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Smartphones Addiction – The Cause of Most of the Mental Problems


The everyday devices like smartphones, computer/laptops, smart TV’s, tablets, etc which all of us use on our day to day basis is killing people around the world on a large scale.

Most of the people who are killed on roads just because they were the ones stupidly looking at their phones while driving. Since 2009, the number of pedestrians killed on US roads has risen by 51%. In 2017, pedestrian fatalities in Australia jumped by 20% in a year, with police blaming the stupidity of smartphones.

Royal Automobile Club of Queensland (RACQ) would like to introduce new laws to fine people who cross the road while glued to their smartphones. Paul Turner, RACQ spokesperson said, “We think sort of offence is on its way, There’s no doubt about it,” additionally “driver distraction due to mobile phone use is the main reason which killed and injured people on Queensland roads every day.”


If Steve Jobs was alive he wouldn’t let his kids use the iPad or smartphones in general because he knew very well that how addictive these gadgets could get.

David Gillespie, the author of Teen Brain – Why Screens Are Making Your Teenager Depressed, Anxious and Prove to Lifelong Addictive Illnesses – And How to Stop it Now, states that “This is ‘like giving them cocaine or heroin’, The effect of Everyday devices can lead us to mental depression as well.”

“Between 2007 and now, the rates of teenage pregnancy, and alcohol and cigarette use by teens all dropped – they’re all about half of what they were, it’s a huge achievement and I don’t know why we’re not talking more about it”, said Gillespie further he states that “The rates of anxiety and depression for teenagers should also be halving but, instead, the rates of those things in teens have actually doubled over the same period.”


“That tells us immediately that something is replacing those addictions. And what has replaced it is also addictive, as it has driven up the mental illness in this life stage.” The reason, according to Gillespie, is that we are now giving every adolescent “devices that can run simulations of addictive behaviour, all the time.”

We are addicted to our smartphones so much that sometimes we feel that our phone is vibrated and there is a message from someone, but when we check it, there’s nothing there. This is the ‘phantom vibrations.‘ It is a syndrome in which a person thinks his or her phone is ringing or vibrating from a text message but in actual it is not. We live in that society where people are increasingly dependent on mobile devices and in that society, the ‘phantom vibrate’ easily becomes a phenomenon of worry for users.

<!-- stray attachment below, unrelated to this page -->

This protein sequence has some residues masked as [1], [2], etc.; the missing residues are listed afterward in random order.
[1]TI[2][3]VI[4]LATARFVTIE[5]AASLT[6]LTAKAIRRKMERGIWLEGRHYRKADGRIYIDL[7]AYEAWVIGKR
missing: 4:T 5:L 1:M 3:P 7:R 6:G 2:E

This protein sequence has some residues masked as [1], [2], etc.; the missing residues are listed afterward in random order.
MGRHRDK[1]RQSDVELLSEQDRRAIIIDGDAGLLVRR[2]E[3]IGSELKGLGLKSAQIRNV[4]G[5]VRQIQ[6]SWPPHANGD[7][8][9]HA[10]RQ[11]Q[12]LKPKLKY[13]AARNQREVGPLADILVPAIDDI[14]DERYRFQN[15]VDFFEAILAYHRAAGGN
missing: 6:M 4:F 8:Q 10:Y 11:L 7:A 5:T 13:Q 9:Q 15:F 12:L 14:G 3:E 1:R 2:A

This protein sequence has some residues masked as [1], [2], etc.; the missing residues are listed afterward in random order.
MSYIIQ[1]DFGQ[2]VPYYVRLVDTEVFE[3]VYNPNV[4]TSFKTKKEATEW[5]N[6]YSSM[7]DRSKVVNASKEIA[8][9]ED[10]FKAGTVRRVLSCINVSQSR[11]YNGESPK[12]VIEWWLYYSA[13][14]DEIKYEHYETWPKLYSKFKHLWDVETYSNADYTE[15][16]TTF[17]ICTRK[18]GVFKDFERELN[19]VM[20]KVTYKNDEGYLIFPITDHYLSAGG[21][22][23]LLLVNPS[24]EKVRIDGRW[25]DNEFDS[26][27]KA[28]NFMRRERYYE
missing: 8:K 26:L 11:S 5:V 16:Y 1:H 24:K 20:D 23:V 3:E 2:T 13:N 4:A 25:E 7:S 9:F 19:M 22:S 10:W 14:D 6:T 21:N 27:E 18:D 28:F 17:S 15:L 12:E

It is said in a report by Google that smart devices with email, social media, and news applications create a continuous sense of duty which causes unwanted personal stress.


The average Indian spend roughly 4.3 hours a day on smartphones for gaining some information but unfortunately, not all the information on our mobile screen give us a positive response. Sometimes we’re getting distracted, irritating emails from colleagues and this causes our body to release cortisol. Cortisol is a stress hormone which increases our heart rate and blood pressure and changes us psychologically and physically.

Some of the social media apps like Facebook, Snapchat and Instagram are designed in such a way that it wants us to check them endlessly. Besides this, there are reports that smartphones also causes anxiety, insomnia and depression and these mental problems are more common among teenagers.

We are becoming addicted to both the dopamine hits of satisfaction that our smartphones give us hundreds of time in a day, along with assaulted by the dangerous levels of cortisol. The combination of both is affecting everything from the way we sleep to our memory, our attention span, our self – esteem, decision-making skills and our physical health.



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